Hillary Rodham Clinton has found herself on the defensive during her first presidential campaign visit to New Hampshire this year, pushing back against swirling questions about her family foundation.
Clinton is taking part in a discussion of jobs creation Tuesday with students and teachers at New Hampshire Technical Institute, a community college.
But she spent much of Monday dismissing accusations that foreign governments that made donations to the Clinton Foundation received preferential treatment from the State Department while she served in the Obama administration.
“We will be subjected to all kinds of distractions and attacks,” she told reporters during a stop in the liberal bastion of Keene. “I’m ready for that. I know that that comes, unfortunately, with the territory.”
In her early campaign stops, Clinton has cast herself as above the political back-and-forth, vowing to change the harsh partisan tone in Washington. “I am tired of the mean-spiritedness in politics,” she told voters who gathered in a supporter’s living room in Claremont. “Enough with the attacks and the anger, let’s find answers together and figure out what we’re going to do.”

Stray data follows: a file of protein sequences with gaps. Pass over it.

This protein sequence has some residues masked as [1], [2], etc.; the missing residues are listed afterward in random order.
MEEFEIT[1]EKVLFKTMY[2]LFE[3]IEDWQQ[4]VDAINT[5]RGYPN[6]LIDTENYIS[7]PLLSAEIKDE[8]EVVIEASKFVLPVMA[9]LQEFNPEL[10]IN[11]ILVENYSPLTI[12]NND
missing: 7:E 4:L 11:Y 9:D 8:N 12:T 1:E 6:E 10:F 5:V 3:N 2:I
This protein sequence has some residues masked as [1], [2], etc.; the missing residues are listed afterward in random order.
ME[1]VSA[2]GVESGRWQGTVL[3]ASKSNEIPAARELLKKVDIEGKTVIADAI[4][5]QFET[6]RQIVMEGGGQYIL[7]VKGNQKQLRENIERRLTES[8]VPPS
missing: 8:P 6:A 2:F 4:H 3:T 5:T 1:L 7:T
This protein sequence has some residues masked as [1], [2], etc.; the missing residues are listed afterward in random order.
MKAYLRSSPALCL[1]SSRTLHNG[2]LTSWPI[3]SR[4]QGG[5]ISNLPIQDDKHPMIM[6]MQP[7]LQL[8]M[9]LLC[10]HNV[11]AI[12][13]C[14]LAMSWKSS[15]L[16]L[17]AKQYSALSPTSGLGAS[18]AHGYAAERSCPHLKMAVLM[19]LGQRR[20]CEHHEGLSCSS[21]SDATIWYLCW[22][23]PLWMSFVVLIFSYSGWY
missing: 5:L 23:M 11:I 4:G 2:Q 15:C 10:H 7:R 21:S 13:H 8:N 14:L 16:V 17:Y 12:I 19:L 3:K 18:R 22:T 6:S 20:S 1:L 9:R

Her family foundation has come under particular scrutiny for accepting foreign contributions, including from Middle Eastern nations that deny equal rights for women and are on the front lines in the fight against terrorism. Last week, the foundation revised its policy to permit donations from six U.S. allies in Europe, Australia, and North America but to bar giving from other nations to fund its globe-spanning public health, anti-poverty, and climate change programs.
Republican candidates like Kentucky Sen. Rand Paul have seized on a coming book, “Clinton Cash: The Untold Story of How and Why Foreign Governments and Businesses Helped Make Bill and Hillary Rich,” which argues that the Clinton family got speaking fees and donations in return for favors to various foreign interests doled out while she was secretary of state.
Clinton campaign aides and supporters moved quickly to discredit the author, Peter Schweizer, after word of his book emerged, casting him as a Republican operative working to defeat her. Schweizer is president of the Government Accountability Institute, a conservative organization, and has advised Republican politicians on foreign policy.
“He’s cherry-picked information that’s been disclosed and woven a bunch of conspiracy theories about it,” Clinton campaign chairman John Podesta said on PBS’ “Charlie Rose.”
In New Hampshire, Clinton voiced her strong support for Social Security, a program some Republicans are eager to trim, describing it as “not a luxury” but “a necessity.”
Clinton also took issue Monday with economic views expressed by members of her own party, offering a dark assessment of a “stalled-out” U.S. recovery — a judgment at odds with President Barack Obama’s brighter view of what the nation has achieved on his watch.
“It’s not enough just to tread water,” she said.
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